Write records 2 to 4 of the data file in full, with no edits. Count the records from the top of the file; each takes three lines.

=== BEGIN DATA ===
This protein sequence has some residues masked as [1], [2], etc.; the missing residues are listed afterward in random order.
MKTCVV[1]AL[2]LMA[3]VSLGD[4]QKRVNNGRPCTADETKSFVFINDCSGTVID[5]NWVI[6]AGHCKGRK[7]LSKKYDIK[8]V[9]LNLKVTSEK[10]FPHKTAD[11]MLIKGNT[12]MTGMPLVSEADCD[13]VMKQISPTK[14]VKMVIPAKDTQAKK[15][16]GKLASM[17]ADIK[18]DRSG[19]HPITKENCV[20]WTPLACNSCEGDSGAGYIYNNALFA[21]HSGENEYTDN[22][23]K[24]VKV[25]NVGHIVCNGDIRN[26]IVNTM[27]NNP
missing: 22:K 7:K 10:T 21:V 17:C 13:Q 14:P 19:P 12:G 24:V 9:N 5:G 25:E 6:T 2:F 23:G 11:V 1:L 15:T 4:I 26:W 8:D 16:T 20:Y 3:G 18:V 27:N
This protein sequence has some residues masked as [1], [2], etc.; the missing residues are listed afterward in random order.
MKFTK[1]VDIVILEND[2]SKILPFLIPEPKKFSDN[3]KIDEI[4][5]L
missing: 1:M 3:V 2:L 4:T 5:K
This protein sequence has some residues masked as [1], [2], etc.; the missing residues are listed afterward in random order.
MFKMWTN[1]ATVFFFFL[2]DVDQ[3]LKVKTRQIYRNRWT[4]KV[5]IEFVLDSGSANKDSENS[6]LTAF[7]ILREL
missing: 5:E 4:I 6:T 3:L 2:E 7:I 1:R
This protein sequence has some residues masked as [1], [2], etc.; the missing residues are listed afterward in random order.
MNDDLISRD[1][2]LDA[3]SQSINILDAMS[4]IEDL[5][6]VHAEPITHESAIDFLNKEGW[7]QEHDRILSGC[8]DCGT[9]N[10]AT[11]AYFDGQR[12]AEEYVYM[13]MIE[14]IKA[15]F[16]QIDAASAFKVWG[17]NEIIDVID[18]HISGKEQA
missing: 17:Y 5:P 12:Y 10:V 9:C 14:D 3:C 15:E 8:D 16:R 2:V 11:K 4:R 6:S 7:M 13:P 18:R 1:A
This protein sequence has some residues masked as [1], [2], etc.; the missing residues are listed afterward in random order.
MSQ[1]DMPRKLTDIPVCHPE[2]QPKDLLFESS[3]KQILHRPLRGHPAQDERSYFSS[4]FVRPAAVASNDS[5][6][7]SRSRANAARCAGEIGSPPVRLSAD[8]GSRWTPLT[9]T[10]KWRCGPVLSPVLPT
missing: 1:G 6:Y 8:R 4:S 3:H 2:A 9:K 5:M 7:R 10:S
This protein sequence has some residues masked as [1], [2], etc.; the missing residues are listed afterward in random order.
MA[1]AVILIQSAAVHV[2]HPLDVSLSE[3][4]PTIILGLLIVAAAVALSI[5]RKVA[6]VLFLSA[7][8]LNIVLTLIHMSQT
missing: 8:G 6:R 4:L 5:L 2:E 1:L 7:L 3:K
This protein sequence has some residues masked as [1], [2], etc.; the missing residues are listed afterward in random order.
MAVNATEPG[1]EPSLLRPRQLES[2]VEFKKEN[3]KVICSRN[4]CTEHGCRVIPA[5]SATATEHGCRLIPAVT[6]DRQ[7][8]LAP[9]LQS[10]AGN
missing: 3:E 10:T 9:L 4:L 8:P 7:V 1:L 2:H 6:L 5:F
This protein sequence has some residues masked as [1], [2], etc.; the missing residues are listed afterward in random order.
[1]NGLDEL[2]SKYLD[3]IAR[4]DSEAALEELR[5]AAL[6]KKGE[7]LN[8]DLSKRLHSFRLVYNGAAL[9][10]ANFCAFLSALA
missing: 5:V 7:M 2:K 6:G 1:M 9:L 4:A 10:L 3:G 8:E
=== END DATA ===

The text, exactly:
This protein sequence has some residues masked as [1], [2], etc.; the missing residues are listed afterward in random order.
MKFTK[1]VDIVILEND[2]SKILPFLIPEPKKFSDN[3]KIDEI[4][5]L
missing: 1:M 3:V 2:L 4:T 5:K
This protein sequence has some residues masked as [1], [2], etc.; the missing residues are listed afterward in random order.
MFKMWTN[1]ATVFFFFL[2]DVDQ[3]LKVKTRQIYRNRWT[4]KV[5]IEFVLDSGSANKDSENS[6]LTAF[7]ILREL
missing: 5:E 4:I 6:T 3:L 2:E 7:I 1:R
This protein sequence has some residues masked as [1], [2], etc.; the missing residues are listed afterward in random order.
MNDDLISRD[1][2]LDA[3]SQSINILDAMS[4]IEDL[5][6]VHAEPITHESAIDFLNKEGW[7]QEHDRILSGC[8]DCGT[9]N[10]AT[11]AYFDGQR[12]AEEYVYM[13]MIE[14]IKA[15]F[16]QIDAASAFKVWG[17]NEIIDVID[18]HISGKEQA
missing: 17:Y 5:P 12:Y 10:V 9:C 14:D 3:C 15:E 8:D 16:R 2:V 11:K 4:R 6:S 7:M 13:P 18:R 1:A